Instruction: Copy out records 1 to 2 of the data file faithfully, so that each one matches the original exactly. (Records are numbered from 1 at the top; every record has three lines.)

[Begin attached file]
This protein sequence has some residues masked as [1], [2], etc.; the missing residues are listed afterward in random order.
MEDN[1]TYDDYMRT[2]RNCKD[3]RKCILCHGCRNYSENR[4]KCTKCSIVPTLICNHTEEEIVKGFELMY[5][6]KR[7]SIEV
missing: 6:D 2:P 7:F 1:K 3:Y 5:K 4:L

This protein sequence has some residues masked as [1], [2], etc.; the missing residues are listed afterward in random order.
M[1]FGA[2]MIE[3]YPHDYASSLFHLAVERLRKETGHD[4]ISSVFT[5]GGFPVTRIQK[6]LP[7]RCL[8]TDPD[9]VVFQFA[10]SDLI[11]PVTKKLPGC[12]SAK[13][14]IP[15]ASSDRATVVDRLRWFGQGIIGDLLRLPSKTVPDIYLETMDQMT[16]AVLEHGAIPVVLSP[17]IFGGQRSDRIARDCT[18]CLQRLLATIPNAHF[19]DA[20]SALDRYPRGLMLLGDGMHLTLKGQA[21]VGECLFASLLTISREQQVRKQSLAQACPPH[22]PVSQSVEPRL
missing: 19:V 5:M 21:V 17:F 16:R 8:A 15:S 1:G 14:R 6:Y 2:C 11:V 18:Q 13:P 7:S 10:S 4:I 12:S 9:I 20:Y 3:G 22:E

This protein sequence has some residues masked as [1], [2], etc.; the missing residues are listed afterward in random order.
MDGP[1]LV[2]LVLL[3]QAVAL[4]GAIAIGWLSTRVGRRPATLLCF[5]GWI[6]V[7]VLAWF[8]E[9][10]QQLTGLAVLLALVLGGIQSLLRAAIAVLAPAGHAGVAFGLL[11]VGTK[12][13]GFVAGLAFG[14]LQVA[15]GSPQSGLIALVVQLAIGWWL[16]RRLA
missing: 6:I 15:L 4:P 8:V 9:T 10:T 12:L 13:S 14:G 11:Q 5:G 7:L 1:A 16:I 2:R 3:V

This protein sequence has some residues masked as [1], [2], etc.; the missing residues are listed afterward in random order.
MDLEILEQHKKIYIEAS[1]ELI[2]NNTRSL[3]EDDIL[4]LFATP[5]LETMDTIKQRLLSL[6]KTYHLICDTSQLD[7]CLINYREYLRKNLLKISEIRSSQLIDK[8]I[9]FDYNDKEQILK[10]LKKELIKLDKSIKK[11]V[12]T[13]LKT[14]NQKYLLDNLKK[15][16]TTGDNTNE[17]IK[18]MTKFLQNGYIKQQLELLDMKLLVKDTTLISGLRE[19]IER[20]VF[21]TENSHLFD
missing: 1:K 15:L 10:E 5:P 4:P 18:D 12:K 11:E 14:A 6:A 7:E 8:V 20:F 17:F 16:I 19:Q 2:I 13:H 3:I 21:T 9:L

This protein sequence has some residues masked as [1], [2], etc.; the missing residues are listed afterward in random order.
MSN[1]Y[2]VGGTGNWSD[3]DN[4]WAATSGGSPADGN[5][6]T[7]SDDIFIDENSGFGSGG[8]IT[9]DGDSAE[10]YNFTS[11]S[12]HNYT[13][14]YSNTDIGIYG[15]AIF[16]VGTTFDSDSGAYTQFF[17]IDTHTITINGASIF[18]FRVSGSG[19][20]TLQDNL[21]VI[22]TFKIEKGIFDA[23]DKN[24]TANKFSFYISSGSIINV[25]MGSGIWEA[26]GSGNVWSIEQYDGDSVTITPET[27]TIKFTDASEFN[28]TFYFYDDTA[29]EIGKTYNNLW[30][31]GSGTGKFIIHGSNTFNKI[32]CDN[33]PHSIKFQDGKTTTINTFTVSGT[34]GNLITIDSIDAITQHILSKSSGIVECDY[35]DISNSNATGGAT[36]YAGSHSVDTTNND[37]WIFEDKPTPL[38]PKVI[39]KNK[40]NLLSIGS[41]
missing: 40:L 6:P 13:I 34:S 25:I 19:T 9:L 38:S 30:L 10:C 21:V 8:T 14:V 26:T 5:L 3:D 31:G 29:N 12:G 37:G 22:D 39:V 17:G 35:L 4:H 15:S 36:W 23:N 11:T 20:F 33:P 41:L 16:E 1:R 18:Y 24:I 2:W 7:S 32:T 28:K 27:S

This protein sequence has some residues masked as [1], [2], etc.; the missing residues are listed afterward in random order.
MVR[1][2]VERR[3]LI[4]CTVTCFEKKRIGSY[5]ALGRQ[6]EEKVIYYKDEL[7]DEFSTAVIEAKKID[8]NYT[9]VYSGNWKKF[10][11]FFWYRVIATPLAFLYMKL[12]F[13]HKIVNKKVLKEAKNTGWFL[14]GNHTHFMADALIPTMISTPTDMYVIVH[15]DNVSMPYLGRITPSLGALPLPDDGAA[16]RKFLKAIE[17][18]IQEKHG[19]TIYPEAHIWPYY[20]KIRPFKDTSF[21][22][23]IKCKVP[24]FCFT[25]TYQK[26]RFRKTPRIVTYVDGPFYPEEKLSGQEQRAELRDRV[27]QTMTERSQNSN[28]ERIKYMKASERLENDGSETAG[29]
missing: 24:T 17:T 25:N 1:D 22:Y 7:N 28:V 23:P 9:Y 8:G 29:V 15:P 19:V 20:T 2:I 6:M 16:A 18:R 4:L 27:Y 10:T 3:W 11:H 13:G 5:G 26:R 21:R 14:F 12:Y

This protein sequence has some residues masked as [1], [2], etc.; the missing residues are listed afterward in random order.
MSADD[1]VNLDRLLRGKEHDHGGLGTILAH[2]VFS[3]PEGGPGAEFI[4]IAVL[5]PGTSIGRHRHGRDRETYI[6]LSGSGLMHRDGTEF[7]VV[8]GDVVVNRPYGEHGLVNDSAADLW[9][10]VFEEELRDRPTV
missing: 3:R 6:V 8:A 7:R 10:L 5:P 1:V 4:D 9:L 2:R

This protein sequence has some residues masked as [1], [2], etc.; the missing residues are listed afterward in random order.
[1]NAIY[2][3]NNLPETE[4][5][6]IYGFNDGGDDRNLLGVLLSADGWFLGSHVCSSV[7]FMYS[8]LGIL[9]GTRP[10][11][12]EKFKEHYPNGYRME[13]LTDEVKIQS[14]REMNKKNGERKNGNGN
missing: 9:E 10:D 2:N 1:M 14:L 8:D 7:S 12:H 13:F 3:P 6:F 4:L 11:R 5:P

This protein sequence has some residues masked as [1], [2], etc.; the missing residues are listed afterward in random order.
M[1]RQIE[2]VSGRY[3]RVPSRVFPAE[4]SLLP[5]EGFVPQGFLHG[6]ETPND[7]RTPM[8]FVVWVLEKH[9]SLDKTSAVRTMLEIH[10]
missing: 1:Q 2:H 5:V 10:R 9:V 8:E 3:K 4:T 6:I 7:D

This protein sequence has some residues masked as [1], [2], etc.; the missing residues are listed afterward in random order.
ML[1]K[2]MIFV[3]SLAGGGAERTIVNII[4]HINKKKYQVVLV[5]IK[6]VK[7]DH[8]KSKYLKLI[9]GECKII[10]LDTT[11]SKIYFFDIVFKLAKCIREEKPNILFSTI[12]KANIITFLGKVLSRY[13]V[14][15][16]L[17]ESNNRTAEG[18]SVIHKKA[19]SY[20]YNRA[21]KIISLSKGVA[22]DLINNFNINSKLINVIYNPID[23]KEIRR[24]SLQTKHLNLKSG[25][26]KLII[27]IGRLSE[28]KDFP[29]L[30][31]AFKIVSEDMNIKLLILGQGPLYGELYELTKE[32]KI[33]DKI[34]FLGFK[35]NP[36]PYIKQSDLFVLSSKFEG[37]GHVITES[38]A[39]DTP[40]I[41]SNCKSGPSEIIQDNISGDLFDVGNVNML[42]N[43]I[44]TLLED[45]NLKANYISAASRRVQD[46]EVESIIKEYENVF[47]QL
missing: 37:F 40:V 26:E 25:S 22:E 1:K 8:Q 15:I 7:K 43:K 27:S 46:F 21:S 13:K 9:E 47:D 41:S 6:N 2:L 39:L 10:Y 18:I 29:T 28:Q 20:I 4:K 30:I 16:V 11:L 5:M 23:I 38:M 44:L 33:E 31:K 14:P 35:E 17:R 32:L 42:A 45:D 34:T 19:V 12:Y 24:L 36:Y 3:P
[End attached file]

This protein sequence has some residues masked as [1], [2], etc.; the missing residues are listed afterward in random order.
MEDN[1]TYDDYMRT[2]RNCKD[3]RKCILCHGCRNYSENR[4]KCTKCSIVPTLICNHTEEEIVKGFELMY[5][6]KR[7]SIEV
missing: 6:D 2:P 7:F 1:K 3:Y 5:K 4:L

This protein sequence has some residues masked as [1], [2], etc.; the missing residues are listed afterward in random order.
M[1]FGA[2]MIE[3]YPHDYASSLFHLAVERLRKETGHD[4]ISSVFT[5]GGFPVTRIQK[6]LP[7]RCL[8]TDPD[9]VVFQFA[10]SDLI[11]PVTKKLPGC[12]SAK[13][14]IP[15]ASSDRATVVDRLRWFGQGIIGDLLRLPSKTVPDIYLETMDQMT[16]AVLEHGAIPVVLSP[17]IFGGQRSDRIARDCT[18]CLQRLLATIPNAHF[19]DA[20]SALDRYPRGLMLLGDGMHLTLKGQA[21]VGECLFASLLTISREQQVRKQSLAQACPPH[22]PVSQSVEPRL
missing: 19:V 5:M 21:V 17:F 16:R 8:A 15:S 1:G 14:R 6:Y 2:C 11:V 18:Q 13:P 7:S 10:S 4:I 12:S 9:I 20:Y 3:G 22:E